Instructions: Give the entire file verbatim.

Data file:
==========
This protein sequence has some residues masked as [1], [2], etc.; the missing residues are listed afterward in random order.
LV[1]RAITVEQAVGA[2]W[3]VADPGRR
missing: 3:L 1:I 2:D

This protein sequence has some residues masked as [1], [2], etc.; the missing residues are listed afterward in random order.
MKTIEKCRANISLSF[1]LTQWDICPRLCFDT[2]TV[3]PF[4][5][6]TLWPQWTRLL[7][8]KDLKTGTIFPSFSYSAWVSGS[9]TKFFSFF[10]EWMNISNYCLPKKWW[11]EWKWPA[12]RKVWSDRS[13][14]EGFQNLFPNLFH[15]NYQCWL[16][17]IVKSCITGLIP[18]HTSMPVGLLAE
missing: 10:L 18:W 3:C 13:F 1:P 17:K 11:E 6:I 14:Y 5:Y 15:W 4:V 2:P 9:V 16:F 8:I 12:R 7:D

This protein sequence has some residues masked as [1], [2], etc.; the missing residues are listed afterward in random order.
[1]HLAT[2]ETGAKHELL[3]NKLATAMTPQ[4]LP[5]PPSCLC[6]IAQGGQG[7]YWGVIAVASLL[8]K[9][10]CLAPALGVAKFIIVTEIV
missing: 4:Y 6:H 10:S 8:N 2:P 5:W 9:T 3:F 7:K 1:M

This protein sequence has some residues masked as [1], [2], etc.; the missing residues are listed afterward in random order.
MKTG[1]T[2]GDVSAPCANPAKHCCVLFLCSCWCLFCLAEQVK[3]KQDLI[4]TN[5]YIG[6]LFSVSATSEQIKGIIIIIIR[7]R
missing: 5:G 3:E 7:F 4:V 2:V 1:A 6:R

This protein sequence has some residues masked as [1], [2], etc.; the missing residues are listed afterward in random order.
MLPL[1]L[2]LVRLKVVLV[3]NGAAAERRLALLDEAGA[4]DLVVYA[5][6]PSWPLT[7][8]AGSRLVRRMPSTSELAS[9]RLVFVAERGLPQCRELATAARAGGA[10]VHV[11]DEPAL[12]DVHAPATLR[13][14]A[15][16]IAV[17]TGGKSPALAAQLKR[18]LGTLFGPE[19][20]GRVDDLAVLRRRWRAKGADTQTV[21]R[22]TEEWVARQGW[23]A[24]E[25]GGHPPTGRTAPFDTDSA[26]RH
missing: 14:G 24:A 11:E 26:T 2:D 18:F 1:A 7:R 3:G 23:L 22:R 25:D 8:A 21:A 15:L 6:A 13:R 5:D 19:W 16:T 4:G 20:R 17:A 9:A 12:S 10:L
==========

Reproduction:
This protein sequence has some residues masked as [1], [2], etc.; the missing residues are listed afterward in random order.
LV[1]RAITVEQAVGA[2]W[3]VADPGRR
missing: 3:L 1:I 2:D

This protein sequence has some residues masked as [1], [2], etc.; the missing residues are listed afterward in random order.
MKTIEKCRANISLSF[1]LTQWDICPRLCFDT[2]TV[3]PF[4][5][6]TLWPQWTRLL[7][8]KDLKTGTIFPSFSYSAWVSGS[9]TKFFSFF[10]EWMNISNYCLPKKWW[11]EWKWPA[12]RKVWSDRS[13][14]EGFQNLFPNLFH[15]NYQCWL[16][17]IVKSCITGLIP[18]HTSMPVGLLAE
missing: 10:L 18:W 3:C 13:F 1:P 17:K 11:E 6:I 14:Y 5:Y 15:W 4:V 2:P 9:V 16:F 8:I 12:R 7:D

This protein sequence has some residues masked as [1], [2], etc.; the missing residues are listed afterward in random order.
[1]HLAT[2]ETGAKHELL[3]NKLATAMTPQ[4]LP[5]PPSCLC[6]IAQGGQG[7]YWGVIAVASLL[8]K[9][10]CLAPALGVAKFIIVTEIV
missing: 4:Y 6:H 10:S 8:N 2:P 5:W 9:T 3:F 7:K 1:M

This protein sequence has some residues masked as [1], [2], etc.; the missing residues are listed afterward in random order.
MKTG[1]T[2]GDVSAPCANPAKHCCVLFLCSCWCLFCLAEQVK[3]KQDLI[4]TN[5]YIG[6]LFSVSATSEQIKGIIIIIIR[7]R
missing: 5:G 3:E 7:F 4:V 2:V 1:A 6:R

This protein sequence has some residues masked as [1], [2], etc.; the missing residues are listed afterward in random order.
MLPL[1]L[2]LVRLKVVLV[3]NGAAAERRLALLDEAGA[4]DLVVYA[5][6]PSWPLT[7][8]AGSRLVRRMPSTSELAS[9]RLVFVAERGLPQCRELATAARAGGA[10]VHV[11]DEPAL[12]DVHAPATLR[13][14]A[15][16]IAV[17]TGGKSPALAAQLKR[18]LGTLFGPE[19][20]GRVDDLAVLRRRWRAKGADTQTV[21]R[22]TEEWVARQGW[23]A[24]E[25]GGHPPTGRTAPFDTDSA[26]RH
missing: 14:G 24:A 11:E 26:T 2:D 18:F 1:A 7:R 3:G 23:L 22:R 25:D 8:A 21:A 15:L 6:A 13:R 5:D 19:W 16:T 4:G 20:R 17:A 9:A 12:S 10:L